Mr. Hague: To ask the Secretary of State for International Development what assessment he has made of the humanitarian impact of the Government military offensive in Darfur; and if he will make a statement. 
Hilary Benn: The Sudan Governments recent military offensive has caused civilian displacement, predominantly in North Darfur, with approximately 20,000 new arrivals having been registered in the camps for internally displaced people there. Localised displacement is assumed to have taken place further north in North Darfur, but aid agency assessments have been hampered due to the ongoing conflict.
The World Food Programme estimates that 224,000 registered beneficiaries in north Darfur could not be accessed in September due to the offensive and other inter-factional fighting. There could be a sharp rise in malnutrition rates early in 2007 if access for humanitarian agencies continues to be hampered, and fighting prevents the remaining population from harvesting their crops
Hilary Benn: Last month the Chancellor and I announced that we expect UK spending on aid for trade, including economic infrastructure, to increase to $750 million by 2010. A major proportion of this will flow to Africa, including funding for transport, energy, ports and communications, as well as capacity building for trade policy and trade facilitation.
DFID supports efforts to improve regional integrationkey to facilitating African tradeat both pan-African (support to African UnionNew Partnership for Africas Development and African Development Bank) and sub-regional levels. For example in southern Africa, DFID supports a regional trade facilitation programme and is also initiating two new programmes to facilitate trade: one to implement one stop border posts to make cross border trade easier, and a Regional Standards Programme to increase capacity of the region to produce goods of export quality. DFID is also developing an extensive programme to improve the state of transport infrastructure in southern Africa, to reduce transport costs and improve the logistics of moving freight across long distances.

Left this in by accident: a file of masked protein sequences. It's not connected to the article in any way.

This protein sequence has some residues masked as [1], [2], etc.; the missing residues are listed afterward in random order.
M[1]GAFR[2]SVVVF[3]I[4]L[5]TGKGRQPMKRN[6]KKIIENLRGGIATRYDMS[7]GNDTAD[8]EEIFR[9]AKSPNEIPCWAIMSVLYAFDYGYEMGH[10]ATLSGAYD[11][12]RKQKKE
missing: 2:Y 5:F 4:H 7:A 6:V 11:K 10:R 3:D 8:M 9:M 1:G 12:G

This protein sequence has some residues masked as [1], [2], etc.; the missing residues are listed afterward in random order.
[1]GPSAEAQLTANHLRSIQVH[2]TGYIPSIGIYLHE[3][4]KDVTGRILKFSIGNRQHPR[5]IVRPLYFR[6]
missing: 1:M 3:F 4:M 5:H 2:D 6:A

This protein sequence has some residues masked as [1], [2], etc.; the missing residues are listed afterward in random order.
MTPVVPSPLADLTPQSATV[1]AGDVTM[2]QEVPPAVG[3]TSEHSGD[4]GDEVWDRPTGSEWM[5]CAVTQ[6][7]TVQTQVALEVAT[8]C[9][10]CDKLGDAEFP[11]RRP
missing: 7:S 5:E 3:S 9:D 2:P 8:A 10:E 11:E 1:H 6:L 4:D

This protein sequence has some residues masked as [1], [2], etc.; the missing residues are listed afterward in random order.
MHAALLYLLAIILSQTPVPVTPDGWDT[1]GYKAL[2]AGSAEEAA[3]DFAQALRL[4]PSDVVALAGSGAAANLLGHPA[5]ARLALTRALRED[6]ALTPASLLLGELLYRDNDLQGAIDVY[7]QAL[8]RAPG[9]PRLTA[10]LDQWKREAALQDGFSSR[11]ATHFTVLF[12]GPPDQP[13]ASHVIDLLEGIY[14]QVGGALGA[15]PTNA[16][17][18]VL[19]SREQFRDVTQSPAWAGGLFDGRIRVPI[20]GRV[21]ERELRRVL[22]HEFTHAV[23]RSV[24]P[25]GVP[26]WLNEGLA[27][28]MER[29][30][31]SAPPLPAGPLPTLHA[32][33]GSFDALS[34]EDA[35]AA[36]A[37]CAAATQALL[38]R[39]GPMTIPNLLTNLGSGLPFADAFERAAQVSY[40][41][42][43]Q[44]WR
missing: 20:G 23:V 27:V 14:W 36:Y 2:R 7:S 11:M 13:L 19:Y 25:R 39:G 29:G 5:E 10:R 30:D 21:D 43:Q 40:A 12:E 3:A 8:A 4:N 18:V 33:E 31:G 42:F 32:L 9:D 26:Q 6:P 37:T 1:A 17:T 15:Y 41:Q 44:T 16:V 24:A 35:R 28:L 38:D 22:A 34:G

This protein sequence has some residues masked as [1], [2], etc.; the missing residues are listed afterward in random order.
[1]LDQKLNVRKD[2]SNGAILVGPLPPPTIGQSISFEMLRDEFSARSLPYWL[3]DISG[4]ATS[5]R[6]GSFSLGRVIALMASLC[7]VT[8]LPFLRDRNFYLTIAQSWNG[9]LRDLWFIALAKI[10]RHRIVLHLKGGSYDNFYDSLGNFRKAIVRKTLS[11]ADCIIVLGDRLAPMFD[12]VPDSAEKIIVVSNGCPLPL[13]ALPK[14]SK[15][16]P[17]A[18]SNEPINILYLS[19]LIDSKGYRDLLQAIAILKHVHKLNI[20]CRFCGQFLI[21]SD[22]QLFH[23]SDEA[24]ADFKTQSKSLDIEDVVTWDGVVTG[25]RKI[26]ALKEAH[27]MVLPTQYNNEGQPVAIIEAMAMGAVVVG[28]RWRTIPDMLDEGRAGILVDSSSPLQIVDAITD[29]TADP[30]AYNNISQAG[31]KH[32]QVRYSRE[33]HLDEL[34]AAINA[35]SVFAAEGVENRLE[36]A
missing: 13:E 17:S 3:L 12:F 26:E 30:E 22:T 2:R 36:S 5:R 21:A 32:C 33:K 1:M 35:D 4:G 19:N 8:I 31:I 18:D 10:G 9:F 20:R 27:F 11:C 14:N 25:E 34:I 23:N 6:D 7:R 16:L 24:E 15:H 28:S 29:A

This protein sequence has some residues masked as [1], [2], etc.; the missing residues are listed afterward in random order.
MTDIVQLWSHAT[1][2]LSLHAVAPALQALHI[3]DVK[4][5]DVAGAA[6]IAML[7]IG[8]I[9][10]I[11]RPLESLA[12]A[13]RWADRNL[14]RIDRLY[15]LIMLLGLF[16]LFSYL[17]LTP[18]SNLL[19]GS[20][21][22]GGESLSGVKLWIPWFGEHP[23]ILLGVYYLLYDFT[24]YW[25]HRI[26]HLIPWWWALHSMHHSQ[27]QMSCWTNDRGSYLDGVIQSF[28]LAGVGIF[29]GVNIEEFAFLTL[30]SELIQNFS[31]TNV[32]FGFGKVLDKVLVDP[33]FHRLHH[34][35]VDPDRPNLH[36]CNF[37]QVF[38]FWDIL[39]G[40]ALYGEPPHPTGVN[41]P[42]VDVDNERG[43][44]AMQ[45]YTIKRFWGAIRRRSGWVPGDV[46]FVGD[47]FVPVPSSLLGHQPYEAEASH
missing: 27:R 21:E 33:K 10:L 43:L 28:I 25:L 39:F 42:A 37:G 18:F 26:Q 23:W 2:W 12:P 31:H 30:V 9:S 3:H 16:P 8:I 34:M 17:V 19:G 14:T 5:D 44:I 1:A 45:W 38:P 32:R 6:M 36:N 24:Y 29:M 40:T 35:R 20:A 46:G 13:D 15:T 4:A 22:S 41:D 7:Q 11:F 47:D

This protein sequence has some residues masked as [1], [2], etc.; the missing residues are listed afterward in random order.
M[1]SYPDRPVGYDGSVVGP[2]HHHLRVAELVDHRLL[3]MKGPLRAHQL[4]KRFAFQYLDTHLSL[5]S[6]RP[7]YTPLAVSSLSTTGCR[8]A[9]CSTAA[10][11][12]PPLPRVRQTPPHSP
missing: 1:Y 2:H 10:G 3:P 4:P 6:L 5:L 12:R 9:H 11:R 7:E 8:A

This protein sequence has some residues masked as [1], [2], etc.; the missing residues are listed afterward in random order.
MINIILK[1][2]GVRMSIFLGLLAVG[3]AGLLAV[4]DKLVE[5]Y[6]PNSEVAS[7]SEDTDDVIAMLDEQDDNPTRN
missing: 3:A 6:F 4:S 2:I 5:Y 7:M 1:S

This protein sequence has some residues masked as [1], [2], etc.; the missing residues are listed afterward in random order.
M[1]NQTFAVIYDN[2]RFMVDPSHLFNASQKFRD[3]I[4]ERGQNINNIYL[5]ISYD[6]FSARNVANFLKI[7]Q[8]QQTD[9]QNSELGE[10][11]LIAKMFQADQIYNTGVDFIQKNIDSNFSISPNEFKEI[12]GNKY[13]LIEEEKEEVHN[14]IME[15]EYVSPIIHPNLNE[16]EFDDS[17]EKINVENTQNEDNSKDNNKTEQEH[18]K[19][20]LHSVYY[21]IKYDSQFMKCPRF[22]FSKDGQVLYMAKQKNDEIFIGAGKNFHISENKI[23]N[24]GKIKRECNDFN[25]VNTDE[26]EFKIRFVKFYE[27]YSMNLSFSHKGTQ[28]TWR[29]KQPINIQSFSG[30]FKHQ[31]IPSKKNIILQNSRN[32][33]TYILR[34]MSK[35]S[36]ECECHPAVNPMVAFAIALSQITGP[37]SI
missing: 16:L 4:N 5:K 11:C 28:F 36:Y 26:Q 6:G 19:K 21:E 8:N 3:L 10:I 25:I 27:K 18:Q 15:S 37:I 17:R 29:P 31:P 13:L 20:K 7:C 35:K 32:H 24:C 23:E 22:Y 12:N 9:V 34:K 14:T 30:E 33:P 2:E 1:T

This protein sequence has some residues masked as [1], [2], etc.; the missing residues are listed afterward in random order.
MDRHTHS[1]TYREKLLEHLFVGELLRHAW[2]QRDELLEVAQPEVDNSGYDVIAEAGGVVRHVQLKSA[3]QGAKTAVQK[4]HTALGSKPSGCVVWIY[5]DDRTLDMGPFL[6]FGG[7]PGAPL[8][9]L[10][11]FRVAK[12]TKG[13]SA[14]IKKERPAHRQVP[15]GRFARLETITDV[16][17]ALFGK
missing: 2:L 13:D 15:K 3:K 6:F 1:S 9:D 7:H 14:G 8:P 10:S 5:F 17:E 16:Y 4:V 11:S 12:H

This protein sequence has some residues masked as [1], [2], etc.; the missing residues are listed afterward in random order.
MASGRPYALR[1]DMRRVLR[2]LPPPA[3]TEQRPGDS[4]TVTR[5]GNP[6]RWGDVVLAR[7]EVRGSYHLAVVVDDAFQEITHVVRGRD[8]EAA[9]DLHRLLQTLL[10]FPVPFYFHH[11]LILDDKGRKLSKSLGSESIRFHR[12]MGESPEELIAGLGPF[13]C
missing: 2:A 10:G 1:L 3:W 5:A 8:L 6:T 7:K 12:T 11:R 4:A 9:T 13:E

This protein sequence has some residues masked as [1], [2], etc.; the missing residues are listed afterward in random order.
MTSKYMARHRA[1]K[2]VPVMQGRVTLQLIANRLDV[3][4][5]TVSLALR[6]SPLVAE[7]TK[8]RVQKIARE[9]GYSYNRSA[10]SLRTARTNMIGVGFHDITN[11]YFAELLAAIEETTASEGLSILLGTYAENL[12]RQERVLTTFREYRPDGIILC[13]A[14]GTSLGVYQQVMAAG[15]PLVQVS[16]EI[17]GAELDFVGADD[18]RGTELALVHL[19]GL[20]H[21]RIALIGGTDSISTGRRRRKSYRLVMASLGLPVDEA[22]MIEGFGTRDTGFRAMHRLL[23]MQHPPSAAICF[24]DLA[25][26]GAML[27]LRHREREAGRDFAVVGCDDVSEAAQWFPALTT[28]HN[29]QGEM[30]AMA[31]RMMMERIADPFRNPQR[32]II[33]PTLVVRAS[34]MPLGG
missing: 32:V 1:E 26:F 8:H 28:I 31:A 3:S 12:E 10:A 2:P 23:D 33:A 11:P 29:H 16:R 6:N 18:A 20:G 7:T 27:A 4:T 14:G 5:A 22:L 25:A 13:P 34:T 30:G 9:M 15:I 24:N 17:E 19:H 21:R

DFID also provides support at national level. For example, DFID assists Lesothos labour-intensive garment sector to retain and build its market share in a time of global upheaval. DFID also funds large-scale programmes to help countries like Mozambique, Tanzania, Malawi and Rwanda reform their customs and facilitate trade.
DFID also supports regular meetings of the Boksburg Group, an informal group of experts, government officials and business representatives of developing countries coming together to discuss how best to achieve trade facilitation reform, including in the negotiations in the World Trade Organisation (WTO).
Mr. Bradshaw: Local authorities (LAs) have a duty under Part IV of the Environment Act 1995 to review and assess the current, and likely future air quality in their areas. The first step of the review and assessment process is an updating and screening assessment (USA), which is to be undertaken by all LAs, every three years, to identify those matters that have changed since the last round was completed. Where LAs consider that one or more of the nationally prescribed air quality objectives for each of the seven pollutants is unlikely to be met by the relevant deadline, they must declare an air quality management area (AQMA), covering the area where the problem is expected. These LAs must then take action, along with other agencies and organisations, to work towards meeting the air quality objectives.
When the local air quality management system was first introduced in December 1997, LAs were advised to complete the review and assessment process by December 1999. My Department assessed Milton Keynes' air quality report in December 1999. The report concluded that further investigation was needed in respect of nitrogen dioxide and particulate matter (PM10). Following monitoring and modelling, Milton Keynes concluded from the additional work that they did not need to declare an AQMA.
The second round of reviews and assessments started in 2003 and LAs had to submit USAs by the end of May 2003, and were expected to submit either a detailed assessment or a progress report by April 2004 and April 2005 respectively. Milton Keynes submitted their USA in July 2003 and a Progress Report in both July 2004 and July 2005. They concluded that there was no need to proceed to a detailed assessment or declare an AQMA.
The third round of review and assessments has now started and local authorities were asked to submit new USAs by the end of April 2006. We received Milton Keynes' report in May 2006. Our consultants have assessed the report and agreed that there is no need for Milton Keynes to carry out further work in respect of any of the pollutants.
Mr. Bradshaw: Since 1 February 2006, cattle compensation for bovine tuberculosis in England has been determined primarily using table valuations, based on average market prices for 47 pre-determined cattle categories. These are based on the animal's age, gender, type (dairy or beef) and status (for example, pedigree or non-pedigree). The table valuations are determined by using real sales prices achieved, at a large number and wide range of sources, for same category (but healthy) animals.